By: Morgane Tanguy, UX Designer and Joe Triccas, Product Manager at This is Milk
The Larder is a charity that helps people who are neurodiverse and/or come from a disadvantaged background to learn skills required to get a job in the hospitality sector – from preparation for an interview to making coffee.
Students learn through practice and are exposed to real-life experiences through placements. Their courses are personalised and tailored to fit the students' needs. The Larder fights to address poverty and hunger issues – for example feeding students.
The Larder partners with 80 businesses across the UK and aims to have 50 businesses in Midlothian alone. We spent 2 hours with them to understand their training experiences and approaches with neurodivergent and disadvantaged people to improve the trainers' experiences on our product ‘Neve’.
By: Morgane Tanguy, UX Designer at This is Milk
Once a year, BIMA (British Interactive Media Association) organises the ‘Digital Day’. A day where professionals working in digital and technology go back to school, to spend a day with pupils in a school they’ve been matched with.
This year, one of my colleagues and I went to a school. It was the first time I was going back to school, since I left.
We started the day by talking about the digital industry, presented how to respond to a brief and put the pupils in the shoes of people working in a creative agency. The problem they had to solve was the following: “How can digital play a part in improving these experiences, tools, and services to educate customers on sustainability, and make fashion kinder to our planet for you, and for future generations?” for the company Primark.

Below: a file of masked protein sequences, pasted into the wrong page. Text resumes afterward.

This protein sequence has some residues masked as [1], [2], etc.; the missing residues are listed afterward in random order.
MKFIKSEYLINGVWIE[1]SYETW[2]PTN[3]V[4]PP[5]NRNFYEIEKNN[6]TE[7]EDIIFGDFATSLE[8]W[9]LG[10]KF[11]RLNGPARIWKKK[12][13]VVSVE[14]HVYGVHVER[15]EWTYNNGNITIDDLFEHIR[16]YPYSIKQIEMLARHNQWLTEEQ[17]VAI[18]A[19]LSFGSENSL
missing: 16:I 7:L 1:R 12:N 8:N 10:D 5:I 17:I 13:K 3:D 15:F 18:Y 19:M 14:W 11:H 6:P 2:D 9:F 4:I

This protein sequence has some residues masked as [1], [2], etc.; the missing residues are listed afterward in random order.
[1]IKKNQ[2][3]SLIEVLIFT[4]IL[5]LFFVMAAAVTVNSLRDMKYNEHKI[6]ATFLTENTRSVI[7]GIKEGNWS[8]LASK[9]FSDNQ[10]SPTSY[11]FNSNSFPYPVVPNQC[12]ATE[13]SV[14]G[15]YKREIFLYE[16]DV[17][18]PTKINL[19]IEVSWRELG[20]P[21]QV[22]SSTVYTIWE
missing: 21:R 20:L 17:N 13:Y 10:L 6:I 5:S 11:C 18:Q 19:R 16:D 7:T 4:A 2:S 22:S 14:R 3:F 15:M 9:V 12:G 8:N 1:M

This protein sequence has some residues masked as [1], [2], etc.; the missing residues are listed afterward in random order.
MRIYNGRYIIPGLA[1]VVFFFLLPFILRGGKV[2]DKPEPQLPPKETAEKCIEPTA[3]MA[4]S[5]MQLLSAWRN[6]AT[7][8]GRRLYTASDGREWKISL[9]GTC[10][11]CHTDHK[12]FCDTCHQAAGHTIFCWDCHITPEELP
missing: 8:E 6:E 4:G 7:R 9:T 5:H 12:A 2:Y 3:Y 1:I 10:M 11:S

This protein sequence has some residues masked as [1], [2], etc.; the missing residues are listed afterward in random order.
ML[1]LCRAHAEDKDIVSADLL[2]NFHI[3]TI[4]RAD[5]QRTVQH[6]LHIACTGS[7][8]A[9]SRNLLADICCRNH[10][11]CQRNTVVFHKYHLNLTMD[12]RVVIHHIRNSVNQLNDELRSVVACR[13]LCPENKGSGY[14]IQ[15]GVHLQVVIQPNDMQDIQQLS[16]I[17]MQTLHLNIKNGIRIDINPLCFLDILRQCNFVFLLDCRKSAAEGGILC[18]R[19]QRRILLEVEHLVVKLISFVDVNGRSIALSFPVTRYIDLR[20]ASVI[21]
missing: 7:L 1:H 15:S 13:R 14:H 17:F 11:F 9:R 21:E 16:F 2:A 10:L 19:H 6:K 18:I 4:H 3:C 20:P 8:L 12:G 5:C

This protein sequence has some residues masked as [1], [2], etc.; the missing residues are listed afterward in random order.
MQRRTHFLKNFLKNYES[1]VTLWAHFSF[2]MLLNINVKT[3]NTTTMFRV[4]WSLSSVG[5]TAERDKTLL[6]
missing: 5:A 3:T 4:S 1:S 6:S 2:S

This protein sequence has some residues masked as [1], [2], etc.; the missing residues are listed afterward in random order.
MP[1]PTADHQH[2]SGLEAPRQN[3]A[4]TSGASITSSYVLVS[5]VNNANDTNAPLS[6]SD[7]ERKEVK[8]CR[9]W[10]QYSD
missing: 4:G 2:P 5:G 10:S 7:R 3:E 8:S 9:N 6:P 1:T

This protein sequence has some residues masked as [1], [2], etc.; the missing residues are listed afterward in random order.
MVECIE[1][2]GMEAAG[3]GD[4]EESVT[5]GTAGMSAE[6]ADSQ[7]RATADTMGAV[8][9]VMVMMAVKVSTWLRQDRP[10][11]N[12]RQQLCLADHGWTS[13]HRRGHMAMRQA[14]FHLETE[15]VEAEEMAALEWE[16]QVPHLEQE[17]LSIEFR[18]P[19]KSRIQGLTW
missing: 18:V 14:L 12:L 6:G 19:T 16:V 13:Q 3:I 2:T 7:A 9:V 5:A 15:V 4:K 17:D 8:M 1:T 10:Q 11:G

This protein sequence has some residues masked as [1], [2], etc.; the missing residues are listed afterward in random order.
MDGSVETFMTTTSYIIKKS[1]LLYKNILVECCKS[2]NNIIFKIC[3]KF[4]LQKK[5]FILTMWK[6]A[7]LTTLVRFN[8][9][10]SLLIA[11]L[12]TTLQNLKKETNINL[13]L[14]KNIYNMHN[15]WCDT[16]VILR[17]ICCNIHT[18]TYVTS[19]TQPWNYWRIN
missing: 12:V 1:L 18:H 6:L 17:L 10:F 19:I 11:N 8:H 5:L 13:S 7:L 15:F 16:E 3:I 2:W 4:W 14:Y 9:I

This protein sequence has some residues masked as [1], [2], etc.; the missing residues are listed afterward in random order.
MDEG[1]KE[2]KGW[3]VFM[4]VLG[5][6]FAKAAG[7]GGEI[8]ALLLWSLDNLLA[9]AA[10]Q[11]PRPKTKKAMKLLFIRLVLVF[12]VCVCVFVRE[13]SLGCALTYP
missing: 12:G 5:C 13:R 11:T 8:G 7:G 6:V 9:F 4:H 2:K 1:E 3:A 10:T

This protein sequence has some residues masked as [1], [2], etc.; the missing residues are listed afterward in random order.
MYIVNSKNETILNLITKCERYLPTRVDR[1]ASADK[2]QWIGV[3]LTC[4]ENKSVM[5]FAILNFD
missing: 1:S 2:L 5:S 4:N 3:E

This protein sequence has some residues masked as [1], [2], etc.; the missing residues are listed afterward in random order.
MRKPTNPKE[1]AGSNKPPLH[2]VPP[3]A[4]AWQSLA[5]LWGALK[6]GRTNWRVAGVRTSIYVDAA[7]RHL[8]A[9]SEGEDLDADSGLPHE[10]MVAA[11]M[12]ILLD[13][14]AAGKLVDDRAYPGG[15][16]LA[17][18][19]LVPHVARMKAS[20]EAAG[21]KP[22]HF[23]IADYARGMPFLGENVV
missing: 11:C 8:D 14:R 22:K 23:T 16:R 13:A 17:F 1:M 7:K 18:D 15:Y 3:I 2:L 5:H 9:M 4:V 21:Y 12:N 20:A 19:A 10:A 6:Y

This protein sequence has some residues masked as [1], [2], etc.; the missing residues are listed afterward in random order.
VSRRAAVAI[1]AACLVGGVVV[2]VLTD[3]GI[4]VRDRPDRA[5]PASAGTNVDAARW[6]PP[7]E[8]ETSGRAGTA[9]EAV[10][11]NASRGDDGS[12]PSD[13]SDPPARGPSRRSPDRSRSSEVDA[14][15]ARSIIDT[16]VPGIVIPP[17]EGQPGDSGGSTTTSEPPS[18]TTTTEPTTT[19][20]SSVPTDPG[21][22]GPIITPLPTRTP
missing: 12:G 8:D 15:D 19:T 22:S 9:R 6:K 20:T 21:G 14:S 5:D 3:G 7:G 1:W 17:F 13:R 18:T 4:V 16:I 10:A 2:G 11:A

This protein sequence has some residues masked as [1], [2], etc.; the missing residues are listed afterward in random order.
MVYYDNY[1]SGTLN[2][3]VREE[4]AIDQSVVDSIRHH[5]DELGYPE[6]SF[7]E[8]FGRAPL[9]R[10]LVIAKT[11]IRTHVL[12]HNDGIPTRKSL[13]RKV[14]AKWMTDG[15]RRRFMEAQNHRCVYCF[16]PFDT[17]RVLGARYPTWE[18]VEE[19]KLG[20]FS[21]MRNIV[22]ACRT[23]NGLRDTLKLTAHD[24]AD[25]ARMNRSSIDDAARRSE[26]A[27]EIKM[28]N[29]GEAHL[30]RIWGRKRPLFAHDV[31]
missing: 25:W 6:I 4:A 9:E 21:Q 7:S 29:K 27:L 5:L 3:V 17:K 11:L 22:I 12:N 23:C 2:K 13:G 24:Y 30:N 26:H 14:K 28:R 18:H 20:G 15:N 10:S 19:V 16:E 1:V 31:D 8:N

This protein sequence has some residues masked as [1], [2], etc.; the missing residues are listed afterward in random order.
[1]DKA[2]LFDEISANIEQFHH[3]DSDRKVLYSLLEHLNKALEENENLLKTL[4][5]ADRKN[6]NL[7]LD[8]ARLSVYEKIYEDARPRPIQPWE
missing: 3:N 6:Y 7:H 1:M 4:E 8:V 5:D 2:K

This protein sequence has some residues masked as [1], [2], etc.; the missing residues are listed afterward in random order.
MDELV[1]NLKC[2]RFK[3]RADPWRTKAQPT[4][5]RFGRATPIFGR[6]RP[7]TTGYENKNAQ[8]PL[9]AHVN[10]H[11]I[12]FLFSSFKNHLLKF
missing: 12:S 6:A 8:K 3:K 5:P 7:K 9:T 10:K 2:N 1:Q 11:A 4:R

One of the key elements of building success in your team is for every single member to feel psychologically safe.
Results from an ambitious internal research project undertaken by Google in 2012 showed that the most important dynamic of effective teams was the existence of psychological safety.
But what is psychological safety and why is it of benefit to your business?
First let’s remind ourselves that psychological safety refers to the belief that you can speak up and express yourself without having to fear negative consequences.
In a business team context this has been best defined by Amy C. Edmondson, Novartis Professor of Leadership and Management at Harvard Business School.
“… a belief that one will not be punished or humiliated for speaking up with ideas, questions, concerns or mistakes, and that the team is safe for interpersonal risk-taking. Think of it as felt permission for candour.”
Google’s ambitious research project to determine what made the perfect team was called ‘Project Aristotle’, paying tribute to philosopher Aristotle’s famous quote stating that “the whole is greater than the sum of its parts.”
The researchers found that the main characteristic of successful teams was, you guessed it, psychological safety.
If you want your team members to thrive, they must feel safe and secure to take risks and be vulnerable in front of each other.
Here are nine reasons why you should create a psychologically safe working environment:
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If you want to learn more about Psychological Safety, check out our page on the subject below.